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Jethro Tull
Stand Up: The Elevated Edition
Rhino / Parlophone

Stand Up Stands Out

One summer, long ago, when I was in my early teens, I was working as a paperboy, delivering good old newspapers made out of good old paper to hundreds of people, each and one of them living on the top of a hill - if I remember correctly. And each and one of them wanting their newspaper in time for breakfast.

That summer I made a new enemy - my alarm clock.

The only thing that got me through those weeks was a cassette (you remember them, don't you?) on which I had recorded M. U. The Best of Jethro Tull. One of the songs - perfect for paperboys, was "Nothing Is Easy". How true...

Later, when I became a rich paperboy, I bought myself a record player - and Stand Up - the LP containing "Nothing Is Easy". Since then I've played that LP and different CD-versions, a million times. Why? Ten killer tracks out of ten, that's why.

And here's yet another version - remixed to stereo and 5.1 surround by the ever present Steven Wilson. The verdict? The 2016-version of Stand Up stands out! But that is not the only reason why you need this box. Included is also 112 pages concerning the making of Stand Up - and Jethro Tull. Don't miss the interview with Jimmy Grashow, the woodcutter who made the iconic cover. Remember the sixth finger? And much, much more. And what a load of beautiful photographs!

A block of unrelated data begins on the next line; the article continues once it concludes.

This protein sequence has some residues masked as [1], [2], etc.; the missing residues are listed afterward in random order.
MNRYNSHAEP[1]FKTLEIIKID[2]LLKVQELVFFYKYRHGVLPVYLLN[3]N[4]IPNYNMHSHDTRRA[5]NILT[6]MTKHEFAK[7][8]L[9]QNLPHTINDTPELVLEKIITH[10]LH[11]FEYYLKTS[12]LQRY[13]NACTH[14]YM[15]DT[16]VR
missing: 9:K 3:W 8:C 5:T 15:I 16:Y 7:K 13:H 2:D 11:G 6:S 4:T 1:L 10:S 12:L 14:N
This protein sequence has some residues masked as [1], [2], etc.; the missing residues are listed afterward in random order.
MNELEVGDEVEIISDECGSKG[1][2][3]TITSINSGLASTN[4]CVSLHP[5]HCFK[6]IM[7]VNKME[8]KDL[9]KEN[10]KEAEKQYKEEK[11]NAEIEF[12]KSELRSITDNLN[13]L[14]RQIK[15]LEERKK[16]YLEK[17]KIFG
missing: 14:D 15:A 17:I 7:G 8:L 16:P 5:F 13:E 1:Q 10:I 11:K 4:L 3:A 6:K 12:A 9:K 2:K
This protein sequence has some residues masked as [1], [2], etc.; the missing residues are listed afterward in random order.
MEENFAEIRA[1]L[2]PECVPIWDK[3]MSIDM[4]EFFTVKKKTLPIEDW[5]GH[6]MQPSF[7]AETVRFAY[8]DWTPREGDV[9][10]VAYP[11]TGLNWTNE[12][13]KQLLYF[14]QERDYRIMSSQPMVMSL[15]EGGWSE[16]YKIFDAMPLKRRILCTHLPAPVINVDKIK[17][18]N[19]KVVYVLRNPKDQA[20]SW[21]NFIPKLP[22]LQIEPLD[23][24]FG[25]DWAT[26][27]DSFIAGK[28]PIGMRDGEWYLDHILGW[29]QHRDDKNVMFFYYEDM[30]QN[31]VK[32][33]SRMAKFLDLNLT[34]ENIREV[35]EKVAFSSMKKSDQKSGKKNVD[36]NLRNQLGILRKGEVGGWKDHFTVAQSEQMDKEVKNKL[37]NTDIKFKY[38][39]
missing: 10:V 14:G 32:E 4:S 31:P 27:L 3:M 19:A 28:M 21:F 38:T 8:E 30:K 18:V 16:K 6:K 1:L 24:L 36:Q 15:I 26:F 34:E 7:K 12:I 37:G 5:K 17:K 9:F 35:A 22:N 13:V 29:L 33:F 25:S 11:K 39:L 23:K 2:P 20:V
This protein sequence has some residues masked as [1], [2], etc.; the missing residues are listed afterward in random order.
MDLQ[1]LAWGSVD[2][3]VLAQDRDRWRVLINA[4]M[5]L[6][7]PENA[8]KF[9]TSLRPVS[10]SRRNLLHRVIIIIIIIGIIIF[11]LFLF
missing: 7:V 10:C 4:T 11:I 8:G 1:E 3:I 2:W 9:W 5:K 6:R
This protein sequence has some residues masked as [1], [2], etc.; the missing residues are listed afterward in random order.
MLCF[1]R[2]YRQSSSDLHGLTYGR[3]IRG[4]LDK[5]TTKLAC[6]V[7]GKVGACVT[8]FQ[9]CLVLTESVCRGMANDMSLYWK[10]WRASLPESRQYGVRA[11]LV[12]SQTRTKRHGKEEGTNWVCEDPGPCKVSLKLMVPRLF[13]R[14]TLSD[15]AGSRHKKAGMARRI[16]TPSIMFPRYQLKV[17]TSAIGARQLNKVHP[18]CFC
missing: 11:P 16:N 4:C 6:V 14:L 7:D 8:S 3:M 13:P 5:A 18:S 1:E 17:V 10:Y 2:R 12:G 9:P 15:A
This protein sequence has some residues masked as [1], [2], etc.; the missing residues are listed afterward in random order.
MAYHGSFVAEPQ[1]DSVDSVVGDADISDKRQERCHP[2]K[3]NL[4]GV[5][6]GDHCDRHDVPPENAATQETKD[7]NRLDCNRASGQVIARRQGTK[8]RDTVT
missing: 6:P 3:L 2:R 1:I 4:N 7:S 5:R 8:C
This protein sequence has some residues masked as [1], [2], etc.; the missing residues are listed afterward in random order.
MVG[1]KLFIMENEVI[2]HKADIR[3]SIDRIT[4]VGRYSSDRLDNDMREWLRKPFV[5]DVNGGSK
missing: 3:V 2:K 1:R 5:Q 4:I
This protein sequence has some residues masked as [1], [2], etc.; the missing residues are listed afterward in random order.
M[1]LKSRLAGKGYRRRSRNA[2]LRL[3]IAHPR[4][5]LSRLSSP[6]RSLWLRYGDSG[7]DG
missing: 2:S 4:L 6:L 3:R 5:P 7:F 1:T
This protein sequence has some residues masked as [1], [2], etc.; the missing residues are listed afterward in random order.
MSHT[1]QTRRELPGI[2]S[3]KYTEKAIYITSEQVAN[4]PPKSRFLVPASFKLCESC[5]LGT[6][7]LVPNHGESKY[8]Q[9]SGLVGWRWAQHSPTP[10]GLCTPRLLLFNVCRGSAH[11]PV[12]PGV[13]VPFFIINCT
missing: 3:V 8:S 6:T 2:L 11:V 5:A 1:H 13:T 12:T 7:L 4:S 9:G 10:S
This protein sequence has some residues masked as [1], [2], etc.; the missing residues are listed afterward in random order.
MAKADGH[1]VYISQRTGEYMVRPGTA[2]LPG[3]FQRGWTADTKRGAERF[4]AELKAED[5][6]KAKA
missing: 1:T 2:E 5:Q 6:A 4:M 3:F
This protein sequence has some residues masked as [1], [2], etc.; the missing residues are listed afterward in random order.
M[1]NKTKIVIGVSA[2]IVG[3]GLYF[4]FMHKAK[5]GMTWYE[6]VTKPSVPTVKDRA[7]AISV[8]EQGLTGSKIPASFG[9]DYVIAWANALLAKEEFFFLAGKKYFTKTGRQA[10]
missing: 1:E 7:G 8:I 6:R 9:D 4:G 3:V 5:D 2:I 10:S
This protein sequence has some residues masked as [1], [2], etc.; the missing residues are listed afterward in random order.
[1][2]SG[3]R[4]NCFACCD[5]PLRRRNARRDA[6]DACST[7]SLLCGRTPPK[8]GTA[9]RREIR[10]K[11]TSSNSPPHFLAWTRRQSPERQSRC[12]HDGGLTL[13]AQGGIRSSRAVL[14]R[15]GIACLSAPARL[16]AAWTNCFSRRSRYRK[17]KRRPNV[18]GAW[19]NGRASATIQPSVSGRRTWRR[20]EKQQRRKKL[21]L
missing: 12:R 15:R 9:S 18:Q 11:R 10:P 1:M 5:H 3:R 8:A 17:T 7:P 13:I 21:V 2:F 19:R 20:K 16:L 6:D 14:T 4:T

The elevated edition is completed with a live recording made in Stockholm in January 1969. This recording is not completely new to me, thanks to a bootleg bought in Barcelona a few years ago. But here the sound is cleaned up and we get two versions of the non-LP-track "To Be Sad is a Mad Way" - and also "Martin's Tune" by Martin Barre. The next song Barre came up with - "Martin's Tune Again" (!) is not included.

The concert also includes a very long version of "Nothing Is Easy" (+15 minutes) - sounding partly nothing like the song we know and love from the LP. Listening to the extended song you realize that the transition from the blues band on This Was to the eclectic pop/rock band on Stand Up, didn't happen just like that. It was the result of a band trying very hard to find its own voice/sound/identity. And boy, did it pay off!

The next years saw Jethro Tull release Benefit, Aqualung, Thick as a Brick, A Passion Play, WarChild, Too Old to Rock 'n' Roll, Minstrel in the Gallery, Songs From the Wood, Heavy Horses and Stormwatch. Ten fantastic albums and one not that great in a row. No other band can compete with that!

Copyright © 2016 Borger Tranedans e-mail address

You may also want to check out our Jethro Tull article/review: Aqualung - 40th Anniversary Adapted Edition.

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